PARIS — A year ago at this time, Sloane Stephens sat out the French Open while she put in the work it would take to get back on tour after having foot surgery. The payoff was a U.S. Open title last September.
Then, less than six months ago, Stephens was exiting the Australian Open in the first round, part of a downturn and an eight-match losing skid.
On Saturday, past the fourth round at Roland Garros for the first time in her career, bidding to win a second Grand Slam championship, the 10th-seeded Stephens got off to a great start in the French Open final. The 25-year-old American could not hold onto her lead of a set and a break, though, and wound up as the runner-up with a 3-6, 6-4, 6-1 loss to No. 1 Simona Halep.
"Not very many players ever get to a Grand Slam final. So the fact that I have won one and been in another final in such a short period of time, I'm very optimistic and very pleased with myself," said Stephens, who will move up to a career-best No. 4 in the WTA rankings on Monday. "I'm not satisfied, but I am proud of myself."
After playing so well, so cleanly, for the opening set and while going ahead 2-0 in the second, Stephens slowed down.
Her footwork was not as precise. Her mistakes began to increase. Her ability to put the ball right where she wanted to declined. Stephens finished with 39 unforced errors, 25 on backhands.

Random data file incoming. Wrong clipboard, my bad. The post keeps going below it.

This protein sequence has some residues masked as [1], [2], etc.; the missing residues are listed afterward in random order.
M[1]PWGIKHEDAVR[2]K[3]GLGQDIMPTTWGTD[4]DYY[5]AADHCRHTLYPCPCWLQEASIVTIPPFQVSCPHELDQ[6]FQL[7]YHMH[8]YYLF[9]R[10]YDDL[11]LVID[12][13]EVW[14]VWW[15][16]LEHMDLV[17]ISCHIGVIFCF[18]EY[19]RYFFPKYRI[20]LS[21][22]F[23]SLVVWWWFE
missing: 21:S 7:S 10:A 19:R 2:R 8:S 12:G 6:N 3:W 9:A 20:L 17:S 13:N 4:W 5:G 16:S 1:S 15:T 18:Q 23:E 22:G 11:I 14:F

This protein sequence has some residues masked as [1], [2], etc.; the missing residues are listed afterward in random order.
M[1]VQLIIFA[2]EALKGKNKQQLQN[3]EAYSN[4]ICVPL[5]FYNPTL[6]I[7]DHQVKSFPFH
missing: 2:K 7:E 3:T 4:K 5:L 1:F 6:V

"For Sloane, you could just see late in the second set (that she was) starting to get a little bit tired, making a few more errors than she did in the first set," said Halep's coach, Darren Cahill. "I think Simona realized that."
Stephens wouldn't acknowledge running out of steam.
Instead, she credited Halep for the way the match turned.
"She raised her game, raised her level. Not much you can really do about that," said Stephens, whose late father, John, was the 1988 Offensive Rookie of the Year for the New England Patriots.
"I competed the best I could," she added, "and the better player won the match today."
Stephens, who is based in Florida, is not using to being on the wrong end of a tournament final.
She entered Saturday with a 6-0 record on such occasions.
But this was not her day.
"It happened. You learn from it. You move on," she said. "You try to be better next time."
Seems likely Stephens will be able to put this setback behind.
The same way she moved on from her foot operation in January 2017. The same way she moved on from all of those defeats that came right after her U.S. Open triumph.
"Sloane is able to cope with some of the losses that I think people were very disappointed in. I don't think she was personally as disappointed as the world was. And I think that she was confident in what we were doing. She was confident in what she was doing," said Stephens' coach, Kamau Murray. "And she didn't allow the outside pressure to sort of ... make her panic. That's sort of the key to her success."